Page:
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-   -   Steadicam Pilot - Getting Started Q & A (https://www.dvinfo.net/forum/stabilizers-steadicam-etc/115235-steadicam-pilot-getting-started-q.html)

Nick Tsamandanis June 22nd, 2009 06:04 AM

1 Attachment(s)
Just google "bubble level" and you get plenty, btw I have now glued mine to the top of the lcd monitor, much better. You will also need to buy another one to cailbrate the one on the monitor. Ever since the workshop I have been so obsessed with keeping a perfect horizon.

Charles Papert June 22nd, 2009 09:51 AM

Nick:

If yours is glued on, how are you "calibrating" it...? If the Pilot monitor is not dead-nuts square to the camera platform it will give a false level. Another option is to use velcro and attach it to the bezel of the monitor which allows one to easily make adjustments--you place a second loose level on the camera or on the top of the camera platform, wherever there is room (if one the camera, make sure it is a section that is parallel to the camera platform, there's a lot of swoopy material on cameras these days) and then true the bubble on the monitor to that--and do this before every mission-critical shoot.

A word about levels. They are prone to acceleration and a great deal of interpretation must be used when starting to work with them; if for instance you make a quick lateral move (sideways), even if you maintain a perfect horizon, the bubble will kick out one direction when you start and the other when you stop, eventually settling at the "correct" orientation. You have to train your brain to know when you can trust the level and discard the information it provides the rest of the time, otherwise you will be constantly attempting to "force" the rig into a level that is incorrect. It is for this reason that many operators don't bother with levels (I do).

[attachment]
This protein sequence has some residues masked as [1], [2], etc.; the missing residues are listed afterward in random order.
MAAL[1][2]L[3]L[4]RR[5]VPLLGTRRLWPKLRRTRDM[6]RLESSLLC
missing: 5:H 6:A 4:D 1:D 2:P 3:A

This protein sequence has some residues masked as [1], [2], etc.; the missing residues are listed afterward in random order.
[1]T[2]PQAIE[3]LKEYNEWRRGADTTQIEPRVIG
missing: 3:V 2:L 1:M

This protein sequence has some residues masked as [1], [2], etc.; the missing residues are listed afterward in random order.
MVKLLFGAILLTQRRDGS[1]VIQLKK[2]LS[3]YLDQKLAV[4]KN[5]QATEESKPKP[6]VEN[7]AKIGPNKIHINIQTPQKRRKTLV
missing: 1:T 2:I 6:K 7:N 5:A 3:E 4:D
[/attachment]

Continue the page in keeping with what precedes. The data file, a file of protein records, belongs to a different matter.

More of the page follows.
If you are unable to find one with a square housing, any hardware store will have inexpensive line levels (the type that hang on string)--you can just pop the cylindrical level out of the housing. The square type is preferable for mounting but they all work essentially the same (some might have different fluid spec'd so that they respond at different rates). FYI we have electronic levels for our big rigs that have the sensor located near the center post, which reduces the forces of acceleration especially in pan, and then inserts a digital level into the video which we can move around screen as desired.

Nick Tsamandanis June 22nd, 2009 04:58 PM

Hi Charles, I calibrate it by adjusting the monitor's position until the bubble matches the one on the camera stage.

Charles Papert June 22nd, 2009 05:25 PM

You can rotate the monitor (around the horizontal lower spar)? huh...didn't realize that.

Nick Tsamandanis June 22nd, 2009 05:38 PM

Yes, the ring that that loosens and tightens it is a bit of a pain though.

Paul Mailath August 5th, 2009 03:23 PM

Just getting used to the pilot and I have a question

I can balence the pilot with the Canon XH-A1, static & dynamic without using any extra weight - after reading here I've done the same thing with extra weight so the top stage is around 8 pounds.

apart from being heavier - whats the difference?

Dave Gish August 5th, 2009 05:24 PM

I can balance my HVX without adding any weights at all, but it doesn't seem to fly as smooth this way.

Adding weight to the top moves the gimbal closer to the lens, and adds a little inertia in general.

Adding weight to the bottom moves the gimbal further from the lens, but adds a lot of inertia in the pan axis.

To understand the gimbal position issue, grab a pencil. Hold it between thumb and finger of your left hand, and wiggle the bottom of the pencil with your right hand. When you hold the pencil in in the middle, the eraser moves a lot. But if you hold it up close toward the eraser, the eraser moves much less. So having the gimbal closer to the lens decreases the effect of sled movement at the lens.